According to Bloomberg,
A Samsung Electronics Co. Galaxy advertisement (Bloomberg)
Samsung Electronics Co. (005930) plans to release a Galaxy smartphone next year with a display that wraps around the edges so users can read messages or monitor stocks while looking from an angle, according to two people familiar with the plans.
The phone will use an upgraded version of Samsung’s technology called Youm, currently featured in the curved Galaxy Round handset, the people said, asking not to be identified because the plans haven’t been released. The three-sided display may be used in the S or Note series of premium handsets or may be the first in a new line, the people said. Samsung plans to have each side of the display operate independently.
The world’s largest maker of handsets is fighting with Apple Inc. (AAPL) to introduce innovative devices as they brace for a slowdown in the high-end smartphone segment, where Samsung sells about one of every three devices. Apple is developing new iPhone designs including bigger screens with curved glass and enhanced sensors that can detect different levels of pressure, a person familiar with the plans said Nov. 10.
“Samsung is the dominant player,” Lee Do Hoon, an analyst at CIMB Group Holdings Bhd in Seoul, said by phone today. “That gives it a competitive advantage over Apple in the race to make phones with bendable displays.”
Samsung doesn’t have a specific release date for the new device, the people said, with one person saying the handset is more likely to come out during the second half of next year. The Youm technology was shown at the Consumer Electronics Show in Las Vegas in January. Chenny Kim, a spokeswoman for Suwon, South Korea-based Samsung, declined to comment.
The company is diversifying its product portfolio by expanding its use of flexible displays, unveiling the Galaxy Gear smartwatch and registering a design patent for eyeglasses that can answer phone calls while the user exercises.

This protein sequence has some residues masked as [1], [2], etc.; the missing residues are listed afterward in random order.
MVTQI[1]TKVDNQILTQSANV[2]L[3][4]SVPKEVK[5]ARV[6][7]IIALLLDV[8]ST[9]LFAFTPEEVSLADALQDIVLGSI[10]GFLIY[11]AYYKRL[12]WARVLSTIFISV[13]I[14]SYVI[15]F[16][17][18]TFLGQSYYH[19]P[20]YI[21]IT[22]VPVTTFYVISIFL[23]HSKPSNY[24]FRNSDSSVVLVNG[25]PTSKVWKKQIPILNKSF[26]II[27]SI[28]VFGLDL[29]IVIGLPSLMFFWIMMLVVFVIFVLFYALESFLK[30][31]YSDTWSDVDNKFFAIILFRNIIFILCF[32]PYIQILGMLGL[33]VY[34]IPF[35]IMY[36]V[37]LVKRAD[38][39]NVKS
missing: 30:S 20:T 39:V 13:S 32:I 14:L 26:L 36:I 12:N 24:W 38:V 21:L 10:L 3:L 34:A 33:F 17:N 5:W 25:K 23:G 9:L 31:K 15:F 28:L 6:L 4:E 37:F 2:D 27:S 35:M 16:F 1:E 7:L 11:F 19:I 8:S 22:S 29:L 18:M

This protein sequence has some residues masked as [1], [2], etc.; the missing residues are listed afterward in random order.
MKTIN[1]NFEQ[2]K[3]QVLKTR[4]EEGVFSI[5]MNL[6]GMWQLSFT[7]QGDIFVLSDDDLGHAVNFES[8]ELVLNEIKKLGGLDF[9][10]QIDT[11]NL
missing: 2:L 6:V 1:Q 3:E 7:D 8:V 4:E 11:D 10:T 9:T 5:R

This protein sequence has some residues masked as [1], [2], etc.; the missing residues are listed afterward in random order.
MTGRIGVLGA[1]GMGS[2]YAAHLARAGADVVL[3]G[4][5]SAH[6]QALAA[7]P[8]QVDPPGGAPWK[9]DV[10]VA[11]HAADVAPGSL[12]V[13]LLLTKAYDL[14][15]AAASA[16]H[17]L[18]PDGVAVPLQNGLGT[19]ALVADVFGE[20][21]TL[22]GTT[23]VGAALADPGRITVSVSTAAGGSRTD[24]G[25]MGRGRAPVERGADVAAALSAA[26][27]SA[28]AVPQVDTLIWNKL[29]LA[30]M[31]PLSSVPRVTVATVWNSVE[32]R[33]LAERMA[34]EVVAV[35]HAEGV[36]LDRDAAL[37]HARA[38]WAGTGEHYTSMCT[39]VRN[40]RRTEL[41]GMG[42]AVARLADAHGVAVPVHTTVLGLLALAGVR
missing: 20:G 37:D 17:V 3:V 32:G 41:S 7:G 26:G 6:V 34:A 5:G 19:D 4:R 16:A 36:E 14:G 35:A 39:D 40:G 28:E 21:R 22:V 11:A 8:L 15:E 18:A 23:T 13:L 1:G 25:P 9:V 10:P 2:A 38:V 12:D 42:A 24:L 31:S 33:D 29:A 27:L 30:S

Posted in Commodities, Economy, Equity Markets, Events, Finance
Tagged Apple, Bloomberg L.P., iPhone, samsung, seoul, smartphone, South Korea, Suwon
South Korea’s third largest insurer, Kyobo Life Insurance, has made a bid for the country’s fifth largest insurer, ING Life South Korea. (Picture from Associated Press)
Joyce Lee from Reuters reports that Kyobo Life Insurance, South Korea’s third-largest insurer, said on Friday it had made a bid for a controlling stake in ING’s South Korean insurance unit, breathing new life into a delayed deal previously valued at roughly $2 billion.
Kyobo, whose investors include Ontario Teachers’ Pension Plan, Singapore sovereign fund GIC GIC.UL and private equity firm Affinity Equity Partners, is set to compete against the country’s second-largest insurer Hanwha Life Insurance Co Ltd, which is expected to submit its own bid, according to a source with direct knowledge of the matter.
Posted in Economy, Private Equity
Tagged Affinity Equity Partners, GIC GIC.UL, Goldman Sachs, Hanwha Life Insurance Co, ING, ING Groep NV, insurance, JP Morgan, KB Financial Group Inc, Korean won, Kyobo, Life Insurance, M&A, MBK Partners, Private Equity, seoul, Singapore, South Korea, sovereign fund, Teachers' Pension Plan, Tong Yang Life Co Ltd, Vogo Fund